Health Plan Eligibility Audits: Verifying Who Is Covered

More than a quarter of firms now use eligibility audits

By Stephen Miller Mar 2, 2009

Employer-provided health care plans are a prized benefit among employees and a costly benefit for employers. Continually rising health care costs have caused many employers to re-examine their plans, looking for money-saving options.

With cost-savings in mind, more employers are conducting dependent eligibility audits to determine who is covered under their plan. A survey conducted by the not-for-profit International Foundation of Employee Benefit Plans finds that 26 percent of U.S. employers conduct eligibility audits for their health care plans.

“Employers conduct an eligibility audit to ensure that every person covered by their health plan is an approved dependent,” says Julie Stich, senior information/research specialist with the foundation. “When the audit is conducted, employers often discover many people — former spouses, adult children, non-immediate family members — who are covered under the health plan even though they do not qualify as a dependent.

“Removing ineligible dependents from the plan can ultimately save the employer hundreds of thousands of dollars and, given the current economy, I expect the percentage of employers conducting eligibility audits to grow,” says Stich. “In the past, some employers may have hesitated to conduct an audit because of the possibility of their employees’ negative reactions. With the current financial situation, however, cost-saving will likely be the employers’ main concern.”

In the past, some employers might have hesitated
to conduct an audit because of the possibility of
their employees’ negative reactions.


To learn more about conducting eligibility audits, see the SHRM Online article Tips for Auditing Dependent Eligibility.

Other Measures

Survey results reported in the foundation's Employee Benefits Survey: U.S. and Canada 2009 indicate that employers are working to keep their health care costs in check by using a number of cost management techniques. The most popular methods reported by the survey respondents were:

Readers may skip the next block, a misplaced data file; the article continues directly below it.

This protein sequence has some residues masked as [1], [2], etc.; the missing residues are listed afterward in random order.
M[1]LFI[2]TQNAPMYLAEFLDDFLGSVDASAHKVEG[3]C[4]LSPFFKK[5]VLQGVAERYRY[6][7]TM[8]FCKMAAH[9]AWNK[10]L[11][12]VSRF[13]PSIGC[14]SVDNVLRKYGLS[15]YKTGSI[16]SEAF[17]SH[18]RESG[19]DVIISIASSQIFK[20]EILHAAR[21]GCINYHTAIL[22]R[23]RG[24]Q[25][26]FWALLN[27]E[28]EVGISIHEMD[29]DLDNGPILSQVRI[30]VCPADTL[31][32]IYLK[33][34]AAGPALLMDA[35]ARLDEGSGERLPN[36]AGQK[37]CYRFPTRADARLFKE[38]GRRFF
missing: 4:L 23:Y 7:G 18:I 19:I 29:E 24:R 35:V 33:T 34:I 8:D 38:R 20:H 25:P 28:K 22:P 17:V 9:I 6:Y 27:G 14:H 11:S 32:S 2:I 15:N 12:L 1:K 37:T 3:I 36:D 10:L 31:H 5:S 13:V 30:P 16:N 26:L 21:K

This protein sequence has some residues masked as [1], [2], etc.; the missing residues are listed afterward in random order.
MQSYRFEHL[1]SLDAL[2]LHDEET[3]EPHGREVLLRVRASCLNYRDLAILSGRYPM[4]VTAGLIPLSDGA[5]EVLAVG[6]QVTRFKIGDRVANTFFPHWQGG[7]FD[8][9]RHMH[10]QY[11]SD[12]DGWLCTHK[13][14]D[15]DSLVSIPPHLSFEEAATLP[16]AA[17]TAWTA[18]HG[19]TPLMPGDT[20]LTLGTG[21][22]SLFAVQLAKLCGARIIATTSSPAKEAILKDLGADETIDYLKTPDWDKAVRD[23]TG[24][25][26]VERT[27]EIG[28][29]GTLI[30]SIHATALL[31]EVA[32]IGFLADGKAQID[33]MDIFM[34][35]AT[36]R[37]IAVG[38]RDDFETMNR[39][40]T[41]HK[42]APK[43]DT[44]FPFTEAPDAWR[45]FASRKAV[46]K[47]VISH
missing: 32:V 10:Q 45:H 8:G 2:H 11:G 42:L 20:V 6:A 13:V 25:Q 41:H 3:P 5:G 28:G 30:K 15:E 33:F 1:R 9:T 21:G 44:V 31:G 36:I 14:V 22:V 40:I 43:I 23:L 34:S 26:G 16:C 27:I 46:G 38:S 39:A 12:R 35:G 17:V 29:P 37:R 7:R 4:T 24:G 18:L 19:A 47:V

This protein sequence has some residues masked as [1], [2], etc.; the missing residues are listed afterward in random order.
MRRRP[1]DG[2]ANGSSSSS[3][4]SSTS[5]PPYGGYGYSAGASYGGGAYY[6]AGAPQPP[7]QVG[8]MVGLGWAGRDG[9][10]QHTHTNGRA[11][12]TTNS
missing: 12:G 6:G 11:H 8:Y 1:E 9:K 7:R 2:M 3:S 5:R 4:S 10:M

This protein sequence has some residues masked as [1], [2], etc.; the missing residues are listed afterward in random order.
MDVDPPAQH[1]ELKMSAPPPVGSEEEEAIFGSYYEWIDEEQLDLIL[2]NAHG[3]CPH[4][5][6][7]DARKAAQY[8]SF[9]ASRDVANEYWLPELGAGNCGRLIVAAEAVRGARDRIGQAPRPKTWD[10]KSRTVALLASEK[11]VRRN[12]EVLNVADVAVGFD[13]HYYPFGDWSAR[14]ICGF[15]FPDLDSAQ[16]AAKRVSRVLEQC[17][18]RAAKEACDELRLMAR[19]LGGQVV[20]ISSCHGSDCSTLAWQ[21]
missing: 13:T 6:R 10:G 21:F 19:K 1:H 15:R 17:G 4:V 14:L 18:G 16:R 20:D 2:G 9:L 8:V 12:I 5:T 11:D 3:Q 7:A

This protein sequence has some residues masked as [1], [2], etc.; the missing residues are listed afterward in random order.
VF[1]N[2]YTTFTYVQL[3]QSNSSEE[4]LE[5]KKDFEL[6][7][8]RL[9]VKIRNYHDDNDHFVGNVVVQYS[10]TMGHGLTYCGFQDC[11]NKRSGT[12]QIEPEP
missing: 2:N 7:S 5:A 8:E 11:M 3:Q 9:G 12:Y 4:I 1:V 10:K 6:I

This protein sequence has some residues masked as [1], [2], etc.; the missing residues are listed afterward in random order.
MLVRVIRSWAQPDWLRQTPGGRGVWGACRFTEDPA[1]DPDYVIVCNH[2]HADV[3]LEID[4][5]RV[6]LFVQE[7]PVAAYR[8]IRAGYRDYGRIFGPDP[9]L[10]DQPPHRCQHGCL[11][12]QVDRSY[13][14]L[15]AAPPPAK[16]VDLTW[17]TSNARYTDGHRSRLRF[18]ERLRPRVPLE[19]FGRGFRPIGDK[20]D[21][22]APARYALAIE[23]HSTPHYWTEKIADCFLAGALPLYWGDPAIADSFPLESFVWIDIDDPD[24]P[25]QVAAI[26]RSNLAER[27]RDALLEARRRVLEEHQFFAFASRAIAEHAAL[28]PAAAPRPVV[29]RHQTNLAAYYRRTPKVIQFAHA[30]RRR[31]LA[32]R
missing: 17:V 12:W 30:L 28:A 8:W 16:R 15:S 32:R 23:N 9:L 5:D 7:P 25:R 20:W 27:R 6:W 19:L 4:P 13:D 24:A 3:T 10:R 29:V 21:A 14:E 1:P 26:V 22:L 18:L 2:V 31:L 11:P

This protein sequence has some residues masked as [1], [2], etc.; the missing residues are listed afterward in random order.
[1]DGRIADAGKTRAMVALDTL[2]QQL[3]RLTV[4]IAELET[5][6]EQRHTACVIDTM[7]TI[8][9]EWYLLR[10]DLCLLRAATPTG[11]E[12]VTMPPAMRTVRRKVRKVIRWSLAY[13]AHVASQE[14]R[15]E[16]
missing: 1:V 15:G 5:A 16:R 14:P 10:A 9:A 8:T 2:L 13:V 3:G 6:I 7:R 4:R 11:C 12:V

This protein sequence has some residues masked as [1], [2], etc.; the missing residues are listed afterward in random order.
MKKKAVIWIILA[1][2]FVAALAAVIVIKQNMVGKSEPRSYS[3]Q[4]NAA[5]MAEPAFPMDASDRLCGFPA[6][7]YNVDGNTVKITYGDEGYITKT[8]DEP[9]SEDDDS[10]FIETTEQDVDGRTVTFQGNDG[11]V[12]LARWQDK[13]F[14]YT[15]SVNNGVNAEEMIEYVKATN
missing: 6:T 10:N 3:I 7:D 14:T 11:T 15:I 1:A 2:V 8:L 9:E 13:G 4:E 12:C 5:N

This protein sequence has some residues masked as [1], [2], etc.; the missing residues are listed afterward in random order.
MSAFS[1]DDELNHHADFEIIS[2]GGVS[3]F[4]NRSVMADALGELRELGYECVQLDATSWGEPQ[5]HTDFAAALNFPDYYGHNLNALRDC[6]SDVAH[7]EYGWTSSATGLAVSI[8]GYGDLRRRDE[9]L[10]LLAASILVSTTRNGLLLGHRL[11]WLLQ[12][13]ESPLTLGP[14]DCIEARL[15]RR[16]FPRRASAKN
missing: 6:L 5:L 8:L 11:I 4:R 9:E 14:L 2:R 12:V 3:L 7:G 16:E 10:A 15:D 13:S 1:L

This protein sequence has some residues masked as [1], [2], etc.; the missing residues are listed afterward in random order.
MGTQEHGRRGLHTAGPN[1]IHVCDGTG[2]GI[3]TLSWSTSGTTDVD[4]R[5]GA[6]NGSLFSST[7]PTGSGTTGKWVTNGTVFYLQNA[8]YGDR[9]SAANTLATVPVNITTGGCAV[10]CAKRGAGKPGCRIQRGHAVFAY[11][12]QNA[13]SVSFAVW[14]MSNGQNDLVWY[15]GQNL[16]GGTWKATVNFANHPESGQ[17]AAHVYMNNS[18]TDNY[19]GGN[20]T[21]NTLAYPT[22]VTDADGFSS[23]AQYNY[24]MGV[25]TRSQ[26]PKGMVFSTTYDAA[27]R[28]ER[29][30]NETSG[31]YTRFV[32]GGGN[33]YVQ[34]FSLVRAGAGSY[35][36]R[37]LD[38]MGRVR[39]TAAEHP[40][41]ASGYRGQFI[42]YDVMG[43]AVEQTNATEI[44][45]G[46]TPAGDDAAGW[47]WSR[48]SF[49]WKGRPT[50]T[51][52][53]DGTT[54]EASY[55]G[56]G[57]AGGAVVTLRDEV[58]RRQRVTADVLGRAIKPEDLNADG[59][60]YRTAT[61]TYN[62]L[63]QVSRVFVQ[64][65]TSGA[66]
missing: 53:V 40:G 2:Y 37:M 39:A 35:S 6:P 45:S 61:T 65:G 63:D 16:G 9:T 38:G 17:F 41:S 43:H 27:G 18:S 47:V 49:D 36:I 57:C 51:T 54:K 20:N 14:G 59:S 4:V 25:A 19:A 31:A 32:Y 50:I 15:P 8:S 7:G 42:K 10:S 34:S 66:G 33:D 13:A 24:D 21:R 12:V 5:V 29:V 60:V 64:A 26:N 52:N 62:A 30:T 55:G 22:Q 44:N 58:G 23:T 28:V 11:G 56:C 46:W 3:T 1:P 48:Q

Higher deductibles, co-insurance or co-pays (74 percent).

Annual or lifetime maximum benefits limits (56 percent).

Requiring prior authorization for certain services (55 percent).

Health care claims/utilization analysis (39 percent).

Health care claims audits (26 percent).

Opt-out incentives (15 percent).

Predictive modeling, a strategy that uses claims data and lifestyle analytics to identify potential catastrophic claims and disease states, is used by 12 percent of survey respondents.

Voluntary Benefits

Another cost-saving option considered by employers is voluntary (employee-pay-all) benefits, which are group benefits offered at the workplace but paid for by employees. These benefits are used to expand benefit options without increasing costs to employers. Voluntary benefits might include coverage supplemental to the employer’s current offerings. For employers unable to provide health care coverage, they might include standard health insurance.

The survey found that 39 percent of employers have voluntary health insurance, 40 percent offer voluntary dental insurance and 37 percent have voluntary vision insurance.

“Voluntary benefits can be a great option for employers with tight budgets who still want to help their employees obtain health care coverage or other types of insurance,” says Stich. “Because group insurance premiums are typically less expensive than the premiums for an individual policy, offering voluntary benefits at the workplace can help employees who want the coverage but also need help making ends meet.”

Drug Costs

Employers are implementing a number of cost-management techniques for prescription drugs. The most popular techniques respondents were incorporating into their plans:

A mail-order drug service (85 percent).

Promotion of generic drugs (71 percent).

Drug formularies (68 percent).

Three or more tiers for cost-sharing (59 percent).

A pharmacy benefit manager (50 percent).

The survey was conducted toward the end of 2008 among a broad cross-section of U.S. and Canadian employers.

Stephen Milleris an online editor/manager for SHRM.

Related Articles:

Health Care Savings with Dependent Eligibility Audits, SHRM Online Benefits Discipline, April 2009

Tips for Auditing Dependent Eligibility, SHRM Online Benefits Discipline, February 2009

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